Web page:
COVID19 in New Zealand: The border question

I want to be clear that I do not advocate its immediate reopening whilst the rest of the world including nearly all of our major trading partners are not in control of their domestic COVID19 situations. There are several very good reasons for doing so, which I will outline shortly, but first I want to examine the situation New Zealand finds itself currently in.

Compared with other countries, our control of COVID19 has by and large been very good. Whereas COVID19 is still killing people in large numbers on a daily basis in numerous western nations, New Zealand has not had a COVID19 death since May. We managed to go 102 days without community transmission being picked up. Even now with community transmission being linked to the current outbreak, with the exception of two cases in Tokoroa in the central North Island who are linked to the Auckland outbreak, nowhere south of Waikato has it.

Is this to say we are doing a perfect job of containing COVID19? Absolutely not. We have made some mistakes and I think it is probably more sheer dumb luck that those mistakes have not made us pay a lethal price, yet. The authorities at the border should all be kitted out in P.P.E. and assume any one or more of the arrivals in front of them is a walking time bomb. Their union should be insisting on it. The same goes for Air New Zealand flight crew, counter staff and terminal customer service crew. All of them should be assuming that they are working in the presence of someone potentially with COVID19.

It was inevitable that another outbreak would eventually occur. We did very well to get 102 days of no community transmission. We managed to go back almost to normal at Level 1 with pretty much all activities, daily routines and associations being able to occur in some form or another. Prime Minister Jacinda Ardern always said that there would be a possibility that we might have to go back into some kind of lock down somewhere in New Zealand at some point.

This is not to say that we should now be thinking that with a second – limited scale – lock down in progress that things will now improve long term. Not the way the world is going. Not the way our most immediate potential bubble partners are going. So, with that said, the reasons for not opening the border immediately include:

  1. New Zealand has a number of tiny Pacific Island neighbours in addition to Fiji, Tonga, Samoa and the Cook Islands. These island/atoll nations are in several cases even more vulnerable than the aforementioned and in the most serious case an outbreak of COVID19 could potentially kill the entire population. I am talking about tiny dependencies such as Wallis and Futuna (French, population 15,000); Norfolk Island (Australian, pop. 2,100); New Caledonia (French, pop. 256,000), among others. We owe to those nations to keep them safe from COVID19.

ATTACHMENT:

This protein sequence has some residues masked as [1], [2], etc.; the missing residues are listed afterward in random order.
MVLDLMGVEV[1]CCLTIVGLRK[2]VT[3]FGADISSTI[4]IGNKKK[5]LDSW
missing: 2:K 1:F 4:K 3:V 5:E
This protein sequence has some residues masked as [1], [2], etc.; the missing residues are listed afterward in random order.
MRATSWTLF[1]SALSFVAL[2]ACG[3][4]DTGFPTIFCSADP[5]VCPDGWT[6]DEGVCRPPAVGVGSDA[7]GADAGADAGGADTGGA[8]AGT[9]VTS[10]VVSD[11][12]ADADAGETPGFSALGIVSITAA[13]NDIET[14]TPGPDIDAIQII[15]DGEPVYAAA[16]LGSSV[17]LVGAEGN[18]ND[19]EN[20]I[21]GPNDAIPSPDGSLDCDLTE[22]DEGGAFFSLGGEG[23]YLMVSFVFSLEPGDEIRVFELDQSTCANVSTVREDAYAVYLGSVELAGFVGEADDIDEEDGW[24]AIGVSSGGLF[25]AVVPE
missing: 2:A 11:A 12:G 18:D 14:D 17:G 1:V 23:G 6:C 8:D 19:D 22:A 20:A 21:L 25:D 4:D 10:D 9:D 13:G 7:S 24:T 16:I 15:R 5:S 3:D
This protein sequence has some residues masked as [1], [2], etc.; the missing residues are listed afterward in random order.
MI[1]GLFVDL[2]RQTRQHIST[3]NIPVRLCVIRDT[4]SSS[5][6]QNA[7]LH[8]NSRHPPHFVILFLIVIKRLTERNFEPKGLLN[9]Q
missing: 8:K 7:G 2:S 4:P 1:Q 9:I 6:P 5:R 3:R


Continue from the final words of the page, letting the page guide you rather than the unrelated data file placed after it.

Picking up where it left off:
2. COVID19’s ability to kill is not to be underestimated. And what really irks me is how people are playing statistical games to justify following the ill-fated Swedish model that has seen a country with just twice our population lose 250x as many of its people as New Zealand has, whilst being saddled with 53x as many cases.
  3. Herd immunity DOES NOT WORK! This is the only thing that irks me more than the statistical games and the crappola emanating from some parts of the political spectrum about conspiracies against New Zealanders liberties and economic well being. The idea that in order to gain it we should expose our most vulnerable citizens, and in particular our elderly to the illness makes me feel off just thinking about it. Just ugh!

This is not to say that the border should stay closed indefinitely. At some point we are going to have to open up again. Some want to open now. Some want to wait a few months and see if we can establish bubbles with other well performing nations. Then there are some like me who believe that opening up in 2020 is just inviting a humanitarian catastrophe New Zealanders know would be catastrophic for the country, not just in terms of potential threat to New Zealanders, but also our reputation world wide as a responsible first world nation that cares about others.

The border question I think will need to be reviewed in early 2021. It buys us time to patch up the economy internally, to address system issues with quarantine and hopefully flush the toxic conspiracy theories that are emanating from the likes of New Zealand Public Party, Brian Tamaki and others down the electoral toilet.

Until then, it must stay closed.

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